Authors Kristina R. Llewellyn and Christina Parker
AbstractAuthor's information

    Drawing upon Gert Biesta’s concept of the learnification of education, we maintain that a meaningful purpose for Canadian schools has been lost. We demonstrate that the very fact of relationship is limited in curricula. The absence of relationality enables the continued privilege of normative identities. A restorative approach, based on asking who is being educated, could repurpose schooling. We draw upon examples from literature, current political events and our classroom-based research to illustrate how conflict dialogue, based on relational pedagogy, offers one path for a restorative approach. We conclude that conflict dialogue provides opportunities to engage diverse students in inclusive curricular experiences. Such a restorative approach exposes and explores the who of education for the purpose of promoting positive social conditions that allow for human flourishing.


Kristina R. Llewellyn
Kristina R. Llewellyn is an Associate Professor in Social Development Studies at Renison University College, University of Waterloo, Waterloo, Canada.

Christina Parker
Christina Parker is an Assistant Professor in Social Development Studies at Renison University College, University of Waterloo, Waterloo, Canada. Contact author: kristina.llewellyn@uwaterloo.ca.

Thea Flem Dethlefsen
LLB and LLM, University of Copenhagen, Denmark. Adv. LL.M. Air and Space Law, Leiden University (2018).

Heejeong Vicky Jeong
LLB (Hons.), London School of Economics and Political Science, UK. Adv. LL.M. Air and Space Law, Leiden University (2018).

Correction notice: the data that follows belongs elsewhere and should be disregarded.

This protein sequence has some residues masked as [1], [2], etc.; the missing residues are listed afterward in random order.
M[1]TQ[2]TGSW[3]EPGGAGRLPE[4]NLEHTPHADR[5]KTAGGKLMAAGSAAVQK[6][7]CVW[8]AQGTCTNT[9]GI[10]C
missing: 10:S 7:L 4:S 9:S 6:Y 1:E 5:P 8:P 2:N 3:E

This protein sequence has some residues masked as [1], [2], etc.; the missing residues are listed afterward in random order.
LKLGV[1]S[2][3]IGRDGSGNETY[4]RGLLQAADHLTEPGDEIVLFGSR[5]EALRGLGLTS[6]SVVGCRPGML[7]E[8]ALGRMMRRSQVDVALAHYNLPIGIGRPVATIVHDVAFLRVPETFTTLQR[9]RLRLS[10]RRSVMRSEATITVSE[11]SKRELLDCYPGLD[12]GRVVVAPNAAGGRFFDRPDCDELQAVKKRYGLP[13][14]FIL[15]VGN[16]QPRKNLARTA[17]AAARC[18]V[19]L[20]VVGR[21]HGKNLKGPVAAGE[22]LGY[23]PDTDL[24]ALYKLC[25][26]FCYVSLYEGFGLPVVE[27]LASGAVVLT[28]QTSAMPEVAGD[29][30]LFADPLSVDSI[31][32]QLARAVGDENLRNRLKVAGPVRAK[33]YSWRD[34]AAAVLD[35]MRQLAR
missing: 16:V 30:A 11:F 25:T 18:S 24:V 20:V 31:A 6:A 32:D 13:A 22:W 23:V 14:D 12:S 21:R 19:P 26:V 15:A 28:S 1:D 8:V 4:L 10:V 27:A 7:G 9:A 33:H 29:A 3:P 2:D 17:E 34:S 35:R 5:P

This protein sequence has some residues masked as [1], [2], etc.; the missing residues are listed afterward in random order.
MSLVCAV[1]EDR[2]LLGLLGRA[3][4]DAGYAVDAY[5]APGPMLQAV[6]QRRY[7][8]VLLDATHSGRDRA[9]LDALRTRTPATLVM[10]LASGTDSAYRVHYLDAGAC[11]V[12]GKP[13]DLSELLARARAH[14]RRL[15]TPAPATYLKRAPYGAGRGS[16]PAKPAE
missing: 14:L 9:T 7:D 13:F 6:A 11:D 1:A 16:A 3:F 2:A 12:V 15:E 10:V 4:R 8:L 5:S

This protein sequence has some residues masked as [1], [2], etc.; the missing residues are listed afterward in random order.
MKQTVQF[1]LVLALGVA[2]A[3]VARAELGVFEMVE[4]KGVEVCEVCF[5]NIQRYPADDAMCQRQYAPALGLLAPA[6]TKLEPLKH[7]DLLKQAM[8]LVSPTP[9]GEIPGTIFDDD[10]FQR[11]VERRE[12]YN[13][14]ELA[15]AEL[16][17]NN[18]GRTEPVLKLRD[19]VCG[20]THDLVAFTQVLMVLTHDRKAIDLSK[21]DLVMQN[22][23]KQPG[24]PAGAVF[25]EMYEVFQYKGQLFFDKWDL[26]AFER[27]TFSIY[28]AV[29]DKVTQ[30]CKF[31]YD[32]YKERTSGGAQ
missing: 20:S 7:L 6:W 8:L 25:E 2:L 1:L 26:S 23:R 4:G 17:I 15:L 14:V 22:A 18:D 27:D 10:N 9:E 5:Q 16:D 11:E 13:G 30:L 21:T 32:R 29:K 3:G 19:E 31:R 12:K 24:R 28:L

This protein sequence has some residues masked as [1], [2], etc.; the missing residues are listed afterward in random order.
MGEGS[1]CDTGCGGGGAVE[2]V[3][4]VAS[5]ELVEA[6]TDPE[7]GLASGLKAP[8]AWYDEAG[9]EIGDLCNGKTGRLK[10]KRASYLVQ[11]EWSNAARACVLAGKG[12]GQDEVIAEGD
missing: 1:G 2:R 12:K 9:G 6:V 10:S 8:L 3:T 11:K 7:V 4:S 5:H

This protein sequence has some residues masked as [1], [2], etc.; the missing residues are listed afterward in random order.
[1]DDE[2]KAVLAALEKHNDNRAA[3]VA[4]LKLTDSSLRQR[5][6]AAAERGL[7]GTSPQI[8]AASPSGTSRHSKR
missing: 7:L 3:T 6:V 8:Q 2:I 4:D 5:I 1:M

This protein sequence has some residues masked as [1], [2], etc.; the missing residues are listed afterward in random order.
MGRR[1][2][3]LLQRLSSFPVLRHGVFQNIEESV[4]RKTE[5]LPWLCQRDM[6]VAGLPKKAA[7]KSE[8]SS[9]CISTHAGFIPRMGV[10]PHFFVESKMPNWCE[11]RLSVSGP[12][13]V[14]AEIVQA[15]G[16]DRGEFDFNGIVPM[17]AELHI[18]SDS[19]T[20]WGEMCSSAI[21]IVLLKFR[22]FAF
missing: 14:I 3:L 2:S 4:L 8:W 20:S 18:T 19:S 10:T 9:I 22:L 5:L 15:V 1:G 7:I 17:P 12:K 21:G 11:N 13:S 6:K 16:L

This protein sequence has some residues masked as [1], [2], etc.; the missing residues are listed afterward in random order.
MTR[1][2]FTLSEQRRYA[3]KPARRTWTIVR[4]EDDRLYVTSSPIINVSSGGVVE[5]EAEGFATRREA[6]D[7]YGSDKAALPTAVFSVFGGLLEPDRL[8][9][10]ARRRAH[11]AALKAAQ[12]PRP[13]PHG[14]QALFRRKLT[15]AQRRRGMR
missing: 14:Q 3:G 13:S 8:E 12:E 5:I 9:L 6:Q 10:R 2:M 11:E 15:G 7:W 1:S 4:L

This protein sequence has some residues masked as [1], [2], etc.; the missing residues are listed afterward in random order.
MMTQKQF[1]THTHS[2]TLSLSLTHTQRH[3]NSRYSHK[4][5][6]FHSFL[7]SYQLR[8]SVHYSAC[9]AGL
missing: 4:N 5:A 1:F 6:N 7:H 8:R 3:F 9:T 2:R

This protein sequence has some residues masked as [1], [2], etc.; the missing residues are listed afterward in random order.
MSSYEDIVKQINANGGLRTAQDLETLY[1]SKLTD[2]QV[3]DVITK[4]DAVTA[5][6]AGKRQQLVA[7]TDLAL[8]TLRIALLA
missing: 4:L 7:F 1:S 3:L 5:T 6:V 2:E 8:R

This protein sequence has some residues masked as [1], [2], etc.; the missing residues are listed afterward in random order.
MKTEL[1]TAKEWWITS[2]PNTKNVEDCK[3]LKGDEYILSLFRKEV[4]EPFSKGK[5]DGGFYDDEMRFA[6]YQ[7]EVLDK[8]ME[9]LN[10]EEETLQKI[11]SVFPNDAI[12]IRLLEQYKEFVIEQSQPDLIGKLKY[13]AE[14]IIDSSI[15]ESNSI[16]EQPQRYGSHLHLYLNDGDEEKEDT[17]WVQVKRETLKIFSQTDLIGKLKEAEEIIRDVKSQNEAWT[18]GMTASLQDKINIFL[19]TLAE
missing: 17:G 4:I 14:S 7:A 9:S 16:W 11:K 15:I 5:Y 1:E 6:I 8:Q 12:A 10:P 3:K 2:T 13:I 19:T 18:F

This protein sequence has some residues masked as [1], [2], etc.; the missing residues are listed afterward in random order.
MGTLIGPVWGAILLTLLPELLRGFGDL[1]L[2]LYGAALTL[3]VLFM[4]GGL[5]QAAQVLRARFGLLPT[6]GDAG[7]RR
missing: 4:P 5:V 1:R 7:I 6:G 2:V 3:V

Antonino Salmeri
LLM (cum laude), University of Catania, LLM (cum laude) Law and Government of the EU, LUISS University, Rome. Adv. LLM Air and Space Law, Leiden University (2018).
Article

The adventure of the institutionalisation of restorative justice in Belgium

Journal The International Journal of Restorative Justice, Issue 2 2018
Keywords Restorative justice, institutionalisation, penal change, Belgium
Authors Anne Lemonne
AbstractAuthor's information

    At first glance, the adventure of restorative justice (RJ) in Belgium can be considered a real success story. At the turn of the 21st century, programmes oriented towards this justice model officially determined the criminal justice agenda. What were the key ideas that led to the conceptualisation of restorative justice in Belgium? Who were the main actors and agencies that carried them out? What were the main issues that led to the institutionalisation of restorative justice? What are the effects of its implementation on the Belgian criminal justice system in general? This article strives to present the main findings of a study on the basis of an extensive data collection effort and analysis targeting discourses and practices created by actors from the Belgian academic, scientific, political, administrative, social work and judicial spheres from the 1980s to 2015.


Anne Lemonne
Anne Lemonne is a researcher at the Department of Criminology, National Institute for Criminalistics and Criminology (NICC) and a member of the Centre de recherches criminologiques at the Université Libre de Bruxelles (ULB), Brussels, Belgium. Contact author: Anne.Lemonne@just.fgov.be.